Two female professionals chat to a boy around a desk who is writing and smiling

07 Jun 2018

General Updates

Thinking about what works

Gregory outlines some of the challenges involved in evaluating and commissioning effective services and how the CSA Centre is working to improve understanding of ‘what works’.

Dr Greg Hall left the CSA Centre team in September 2018.  Greg wrote this blog when he was in our team, we hope you find it interesting.

Dr Gregory Hall, our Deputy Director for Knowledge & Practice Development, outlines some of the challenges involved in evaluating and commissioning effective services and how the CSA Centre is working to improve understanding of ‘what works’.

At the CSA Centre, we’re focused on improving knowledge around child sexual abuse in two main areas. First, by improving knowledge of the scale and nature of abuse, something I mentioned in a previous blog post. Second, we want to help improve understanding of what works to address, prevent and respond to abuse.

The challenge of finding ‘what works’ stuck out as a concern in our recent research with commissioners. Commissioners wanted to support programs which were as effective and accountable as possible, but saw that it was problematic to impose onerous and potentially ill-fitting evaluation and accountability regimes, particularly on small-scale services with limited resources.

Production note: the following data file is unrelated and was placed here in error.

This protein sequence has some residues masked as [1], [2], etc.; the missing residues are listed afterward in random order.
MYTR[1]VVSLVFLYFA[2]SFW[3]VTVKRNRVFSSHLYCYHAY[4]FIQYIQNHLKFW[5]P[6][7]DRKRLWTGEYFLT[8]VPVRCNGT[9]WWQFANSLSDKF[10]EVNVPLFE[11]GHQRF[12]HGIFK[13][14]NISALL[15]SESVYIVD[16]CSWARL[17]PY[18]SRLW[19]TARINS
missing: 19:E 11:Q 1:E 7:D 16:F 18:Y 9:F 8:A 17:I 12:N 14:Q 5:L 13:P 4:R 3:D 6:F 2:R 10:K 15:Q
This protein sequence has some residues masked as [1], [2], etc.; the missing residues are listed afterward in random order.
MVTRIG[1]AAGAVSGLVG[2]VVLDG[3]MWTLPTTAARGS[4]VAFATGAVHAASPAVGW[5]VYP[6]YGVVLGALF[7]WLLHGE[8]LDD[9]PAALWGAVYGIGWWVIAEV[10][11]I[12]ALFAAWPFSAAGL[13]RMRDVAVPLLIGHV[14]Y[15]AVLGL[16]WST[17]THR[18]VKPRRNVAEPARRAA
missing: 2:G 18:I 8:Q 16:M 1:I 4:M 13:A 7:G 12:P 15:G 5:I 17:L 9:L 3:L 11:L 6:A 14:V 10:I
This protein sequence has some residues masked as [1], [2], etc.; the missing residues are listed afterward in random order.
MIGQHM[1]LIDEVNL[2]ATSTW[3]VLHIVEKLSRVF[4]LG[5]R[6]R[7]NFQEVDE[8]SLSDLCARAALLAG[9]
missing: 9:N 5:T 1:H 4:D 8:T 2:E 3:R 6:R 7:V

Our Evaluation Fund has been working with a number of such services to help them establish more robust frameworks, markers and measures which fit with their needs and capacity. This has included listening to service users about ‘what works’ for them, as well as work clarifying practice frameworks, and more systematically identifying how practices are linked to outcomes. Apart from directly supporting 17 services across England and Wales, the Fund will provide learning in terms of the usefulness of different markers and measures, and learning about the process of improvement – particularly for smaller services with limited resources, and how they might be supported and encouraged by commissioners.

We recognise the importance of building knowledge from the ground up and integrating different approaches to evidence. This means balancing and understanding how different voices contribute to knowledge rather than relying on a ‘ladder of evidence’ which automatically assumes that findings from highly systematic and experiment-oriented models such as randomised controlled trials (RCTs) provide the best insights into effective practice.

Snakes and ladders